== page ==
Central Gulf Coast church’s senior center offers opportunities for environmental volunteerism

By Melodie Woerman
Posted Oct 17, 2022

Helen Laucella, left, and Chris Miller prepare to pick up trash through the first Ocean Hour cleanup sponsored by the Gulf Breeze Senior Center on Oct. 6. Photo: Gulf Breeze Senior Center

[Episcopal News Service] When Kim Giryluk returned home to Gulf Breeze, Florida, after a career spent on the East Coast, she was surprised to find that the community lacked something she’d seen in every small town in New Jersey – an activity center for seniors.

Giryluk, who is a licensed clinical social worker, and other members of St. Francis of Assisi Episcopal Church got busy calling area churches and civic groups to see if they had programs or other activities for seniors. Other than one bridge group, no one had any.

“I was kind of shocked,” Giryluk told Episcopal News Service. “So we decided that it would be a good outreach program for St. Francis.”

Kim Giryluk helped St. Francis Episcopal Church, Gulf Breeze, Florida, create the Gulf Breeze Senior Center.

Giryluk and a committee of six other parishioners asked the vestry to approve the creation of a center, where people 55 and older could come together for activities and fellowship to be housed at the church. They did, and the Gulf Breeze Senior Center began operations in November 2021.

Because the city is surrounded by water – with Pensacola Bay to the north and the Gulf of Mexico to the south – and has access to miles of white-sand beaches, Giryluk said organizers early on wanted to give participants the chance to be engaged with environmental issues. “Giving back is really important, especially for seniors,” she said, “and most of them need that outlet. We are just looking at different ways we could help our little beach community.”

Thanks to a $18,720 grant this spring from the United Thank Offering, aka UTO, the senior center has hired two interns, each working 10 hours a week for a year, to help oversee environmental-related activities. One is coordinating speakers, with experts providing programs two or three times a month. A second intern, who just began working, will coordinate the hours spent in environmental activities and will gather feedback from participants. Giryluk said the center hopes to find additional funding to keep the interns on staff next year.

On Oct. 6, the center for the first time participated with Ocean Hour Florida, where participants spent an hour picking up trash so it wouldn’t end up in the bay or the Gulf of Mexico. During the cleanup on the church property, which Giryluk said will become a monthly activity, Sharon Sherman was surprised to find that even an area that looked clean yielded trash. “It was amazing to find things, because nothing seemed to be there at first glance,” she said.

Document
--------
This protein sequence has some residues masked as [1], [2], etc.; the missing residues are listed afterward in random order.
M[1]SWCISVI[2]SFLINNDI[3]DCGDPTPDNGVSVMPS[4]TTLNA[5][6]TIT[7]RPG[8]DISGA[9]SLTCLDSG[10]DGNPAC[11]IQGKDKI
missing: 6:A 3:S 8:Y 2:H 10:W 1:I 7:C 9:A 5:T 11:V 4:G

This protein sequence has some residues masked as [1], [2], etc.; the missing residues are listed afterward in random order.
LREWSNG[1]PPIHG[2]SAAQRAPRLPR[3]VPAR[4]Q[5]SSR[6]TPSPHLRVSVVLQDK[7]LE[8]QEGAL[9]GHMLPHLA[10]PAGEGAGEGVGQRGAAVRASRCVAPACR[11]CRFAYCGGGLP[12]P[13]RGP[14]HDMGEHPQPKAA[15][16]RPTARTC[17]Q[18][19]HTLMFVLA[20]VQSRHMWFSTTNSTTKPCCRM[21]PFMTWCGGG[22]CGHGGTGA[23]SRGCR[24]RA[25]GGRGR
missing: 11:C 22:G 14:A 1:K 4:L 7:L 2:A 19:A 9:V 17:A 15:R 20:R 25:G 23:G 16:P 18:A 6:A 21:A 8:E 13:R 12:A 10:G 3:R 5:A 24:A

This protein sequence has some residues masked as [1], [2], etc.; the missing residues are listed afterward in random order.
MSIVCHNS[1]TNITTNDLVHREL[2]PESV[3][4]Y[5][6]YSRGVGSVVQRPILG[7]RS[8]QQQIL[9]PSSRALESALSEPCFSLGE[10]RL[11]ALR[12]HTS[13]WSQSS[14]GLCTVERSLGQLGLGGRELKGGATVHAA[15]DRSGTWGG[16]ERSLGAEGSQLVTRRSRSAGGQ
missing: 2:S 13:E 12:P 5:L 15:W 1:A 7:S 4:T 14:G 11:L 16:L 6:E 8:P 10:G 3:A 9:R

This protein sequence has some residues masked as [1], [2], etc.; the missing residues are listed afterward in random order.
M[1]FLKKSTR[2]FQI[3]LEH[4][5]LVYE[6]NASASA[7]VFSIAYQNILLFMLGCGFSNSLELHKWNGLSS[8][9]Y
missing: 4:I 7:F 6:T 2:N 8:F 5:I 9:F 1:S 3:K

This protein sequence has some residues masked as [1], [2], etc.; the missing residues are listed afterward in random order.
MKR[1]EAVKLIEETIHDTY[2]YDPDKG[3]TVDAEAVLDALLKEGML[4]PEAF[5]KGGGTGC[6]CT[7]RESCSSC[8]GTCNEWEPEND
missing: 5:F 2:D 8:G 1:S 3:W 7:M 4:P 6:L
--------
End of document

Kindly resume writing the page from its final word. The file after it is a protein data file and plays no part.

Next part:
An orphaned baby bird is cared for at the Emerald Coast Wildlife Refuge while being kept warm in a hand-knitted nest. Knitters at the Gulf Breeze Senior Center create some of the nests the refuge uses. Photo: Emerald Coast Wildlife Refuge

For seniors who prefer at-home involvement, knitters are making little bird nests for the Emerald Coast Wildlife Refuge, to help baby birds separated from their parents stay warm. Some others foster dogs or make phone calls for A Place of Hope Small Dog Rescue.

Lectures keep seniors informed of other environment-related non-profits in the area, including the Florida Native Plant Society and the Florida Public Archaeology Network. Giryluk said that archaeology lectures routinely attract 30 to 40 people, 10 times the number who attended early attempts at offering bingo.

A new activity, starting in February 2023, will involve seniors growing native pollinator plants that will be given out to community members and local schools, “to encourage butterflies and bees in the area,” Giryluk said.

Since opening, Giryluk said the center has averaged more than 300 visits a month for a wide range of activities, from chair yoga to introductory Spanish classes. The center is open weekday mornings and afternoons but closes over the lunch hour to accommodate a long-established AA group meeting. A dozen church members volunteer to staff the center’s front desk, but participants otherwise aren’t connected to St. Francis.

The church’s interim rector, the Rev. Margaret Shepard, said that since she began serving the parish in January, she has been impressed by the vitality of the senior center. “Friendships have been started, and the gift of people’s lives have been given to one another,” she told ENS. And while the center was started as a way to serve the community, she said some participants have started coming to church. She added, “I feel St. Francis is certainly serving this community by bringing all sorts and conditions of people together in a joyful way.”

–Melodie Woerman is a freelance writer and former director of communications for the Diocese of Kansas.